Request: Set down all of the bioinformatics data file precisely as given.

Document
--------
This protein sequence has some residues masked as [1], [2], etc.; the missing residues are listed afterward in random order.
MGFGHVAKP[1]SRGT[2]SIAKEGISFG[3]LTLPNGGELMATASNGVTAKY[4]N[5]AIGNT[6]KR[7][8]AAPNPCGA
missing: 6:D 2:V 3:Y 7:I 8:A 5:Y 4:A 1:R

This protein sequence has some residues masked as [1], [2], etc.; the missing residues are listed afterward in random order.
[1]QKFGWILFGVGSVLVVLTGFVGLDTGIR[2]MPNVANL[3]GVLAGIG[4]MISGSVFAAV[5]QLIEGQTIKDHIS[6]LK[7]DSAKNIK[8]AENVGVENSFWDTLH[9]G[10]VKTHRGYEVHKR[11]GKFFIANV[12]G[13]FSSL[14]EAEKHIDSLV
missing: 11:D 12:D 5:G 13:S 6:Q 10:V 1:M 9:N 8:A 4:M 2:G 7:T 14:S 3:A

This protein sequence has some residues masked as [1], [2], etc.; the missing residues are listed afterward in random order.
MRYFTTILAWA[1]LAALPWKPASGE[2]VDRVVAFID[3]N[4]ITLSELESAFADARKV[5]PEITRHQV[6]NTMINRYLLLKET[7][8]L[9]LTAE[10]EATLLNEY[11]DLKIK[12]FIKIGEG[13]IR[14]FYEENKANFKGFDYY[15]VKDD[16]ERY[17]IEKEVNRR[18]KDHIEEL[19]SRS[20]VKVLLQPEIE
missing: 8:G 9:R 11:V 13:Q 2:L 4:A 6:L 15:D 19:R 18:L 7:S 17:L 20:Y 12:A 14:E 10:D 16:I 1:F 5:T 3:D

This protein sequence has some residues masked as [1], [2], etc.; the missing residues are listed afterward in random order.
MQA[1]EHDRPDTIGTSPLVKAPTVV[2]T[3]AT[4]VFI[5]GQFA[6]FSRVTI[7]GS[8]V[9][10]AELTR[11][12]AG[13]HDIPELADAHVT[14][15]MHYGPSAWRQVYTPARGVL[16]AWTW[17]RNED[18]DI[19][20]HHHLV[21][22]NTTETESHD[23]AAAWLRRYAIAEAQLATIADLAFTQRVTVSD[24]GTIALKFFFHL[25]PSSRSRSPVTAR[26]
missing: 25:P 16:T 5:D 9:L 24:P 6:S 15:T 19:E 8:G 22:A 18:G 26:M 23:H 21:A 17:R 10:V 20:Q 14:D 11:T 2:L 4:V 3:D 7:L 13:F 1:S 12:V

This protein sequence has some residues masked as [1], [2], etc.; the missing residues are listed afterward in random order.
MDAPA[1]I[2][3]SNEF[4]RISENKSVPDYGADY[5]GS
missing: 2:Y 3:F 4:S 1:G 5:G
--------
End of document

This protein sequence has some residues masked as [1], [2], etc.; the missing residues are listed afterward in random order.
MGFGHVAKP[1]SRGT[2]SIAKEGISFG[3]LTLPNGGELMATASNGVTAKY[4]N[5]AIGNT[6]KR[7][8]AAPNPCGA
missing: 6:D 2:V 3:Y 7:I 8:A 5:Y 4:A 1:R

This protein sequence has some residues masked as [1], [2], etc.; the missing residues are listed afterward in random order.
[1]QKFGWILFGVGSVLVVLTGFVGLDTGIR[2]MPNVANL[3]GVLAGIG[4]MISGSVFAAV[5]QLIEGQTIKDHIS[6]LK[7]DSAKNIK[8]AENVGVENSFWDTLH[9]G[10]VKTHRGYEVHKR[11]GKFFIANV[12]G[13]FSSL[14]EAEKHIDSLV
missing: 11:D 12:D 5:G 13:S 6:Q 10:V 1:M 9:N 8:A 4:M 2:G 7:T 14:S 3:A

This protein sequence has some residues masked as [1], [2], etc.; the missing residues are listed afterward in random order.
MRYFTTILAWA[1]LAALPWKPASGE[2]VDRVVAFID[3]N[4]ITLSELESAFADARKV[5]PEITRHQV[6]NTMINRYLLLKET[7][8]L[9]LTAE[10]EATLLNEY[11]DLKIK[12]FIKIGEG[13]IR[14]FYEENKANFKGFDYY[15]VKDD[16]ERY[17]IEKEVNRR[18]KDHIEEL[19]SRS[20]VKVLLQPEIE
missing: 8:G 9:R 11:V 13:Q 2:L 4:A 6:L 15:D 19:R 18:L 7:S 17:L 20:Y 12:A 14:E 10:D 16:I 1:F 5:T 3:D

This protein sequence has some residues masked as [1], [2], etc.; the missing residues are listed afterward in random order.
MQA[1]EHDRPDTIGTSPLVKAPTVV[2]T[3]AT[4]VFI[5]GQFA[6]FSRVTI[7]GS[8]V[9][10]AELTR[11][12]AG[13]HDIPELADAHVT[14][15]MHYGPSAWRQVYTPARGVL[16]AWTW[17]RNED[18]DI[19][20]HHHLV[21][22]NTTETESHD[23]AAAWLRRYAIAEAQLATIADLAFTQRVTVSD[24]GTIALKFFFHL[25]PSSRSRSPVTAR[26]
missing: 25:P 16:T 5:D 9:L 24:P 6:S 15:T 19:E 8:G 22:A 18:G 26:M 23:H 21:A 17:R 10:V 20:Q 14:D 11:T 2:L 4:V 3:D 7:L 13:F 1:S 12:V

This protein sequence has some residues masked as [1], [2], etc.; the missing residues are listed afterward in random order.
MDAPA[1]I[2][3]SNEF[4]RISENKSVPDYGADY[5]GS
missing: 2:Y 3:F 4:S 1:G 5:G